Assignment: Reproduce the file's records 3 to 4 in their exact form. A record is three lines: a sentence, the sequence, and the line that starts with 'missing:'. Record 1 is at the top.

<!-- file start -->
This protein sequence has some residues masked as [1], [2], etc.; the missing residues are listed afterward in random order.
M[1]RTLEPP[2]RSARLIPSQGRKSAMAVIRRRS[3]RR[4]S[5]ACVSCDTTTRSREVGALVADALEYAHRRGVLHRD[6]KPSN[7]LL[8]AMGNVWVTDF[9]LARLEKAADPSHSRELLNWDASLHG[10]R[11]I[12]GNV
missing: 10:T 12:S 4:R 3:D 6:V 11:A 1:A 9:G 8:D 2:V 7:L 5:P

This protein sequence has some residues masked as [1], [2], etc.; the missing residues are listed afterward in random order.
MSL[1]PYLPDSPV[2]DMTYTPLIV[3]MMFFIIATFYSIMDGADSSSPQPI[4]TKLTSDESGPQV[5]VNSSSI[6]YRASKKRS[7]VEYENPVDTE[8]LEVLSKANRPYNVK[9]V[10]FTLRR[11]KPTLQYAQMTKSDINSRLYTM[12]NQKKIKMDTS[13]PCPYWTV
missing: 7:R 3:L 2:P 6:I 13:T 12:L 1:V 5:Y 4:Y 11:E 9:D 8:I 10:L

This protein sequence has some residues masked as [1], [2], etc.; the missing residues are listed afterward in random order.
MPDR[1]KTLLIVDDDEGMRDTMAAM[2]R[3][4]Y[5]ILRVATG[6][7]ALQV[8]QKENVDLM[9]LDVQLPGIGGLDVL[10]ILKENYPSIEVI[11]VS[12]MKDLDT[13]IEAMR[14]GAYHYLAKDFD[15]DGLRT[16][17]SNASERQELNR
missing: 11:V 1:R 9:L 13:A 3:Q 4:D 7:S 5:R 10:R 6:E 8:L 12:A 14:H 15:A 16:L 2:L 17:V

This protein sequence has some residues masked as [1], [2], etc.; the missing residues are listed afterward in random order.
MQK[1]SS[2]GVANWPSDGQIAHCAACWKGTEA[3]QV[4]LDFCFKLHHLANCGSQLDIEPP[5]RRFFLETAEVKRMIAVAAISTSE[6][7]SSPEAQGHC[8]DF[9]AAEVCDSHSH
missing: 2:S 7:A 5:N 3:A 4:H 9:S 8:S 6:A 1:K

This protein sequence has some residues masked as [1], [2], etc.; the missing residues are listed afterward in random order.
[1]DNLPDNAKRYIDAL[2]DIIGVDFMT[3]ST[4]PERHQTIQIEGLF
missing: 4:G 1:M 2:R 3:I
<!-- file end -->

This protein sequence has some residues masked as [1], [2], etc.; the missing residues are listed afterward in random order.
MPDR[1]KTLLIVDDDEGMRDTMAAM[2]R[3][4]Y[5]ILRVATG[6][7]ALQV[8]QKENVDLM[9]LDVQLPGIGGLDVL[10]ILKENYPSIEVI[11]VS[12]MKDLDT[13]IEAMR[14]GAYHYLAKDFD[15]DGLRT[16][17]SNASERQELNR
missing: 11:V 1:R 9:L 13:A 3:Q 4:D 7:S 5:R 10:R 6:E 8:L 12:A 14:H 15:A 16:L 2:L 17:V

This protein sequence has some residues masked as [1], [2], etc.; the missing residues are listed afterward in random order.
MQK[1]SS[2]GVANWPSDGQIAHCAACWKGTEA[3]QV[4]LDFCFKLHHLANCGSQLDIEPP[5]RRFFLETAEVKRMIAVAAISTSE[6][7]SSPEAQGHC[8]DF[9]AAEVCDSHSH
missing: 2:S 7:A 5:N 3:A 4:H 9:S 8:S 6:A 1:K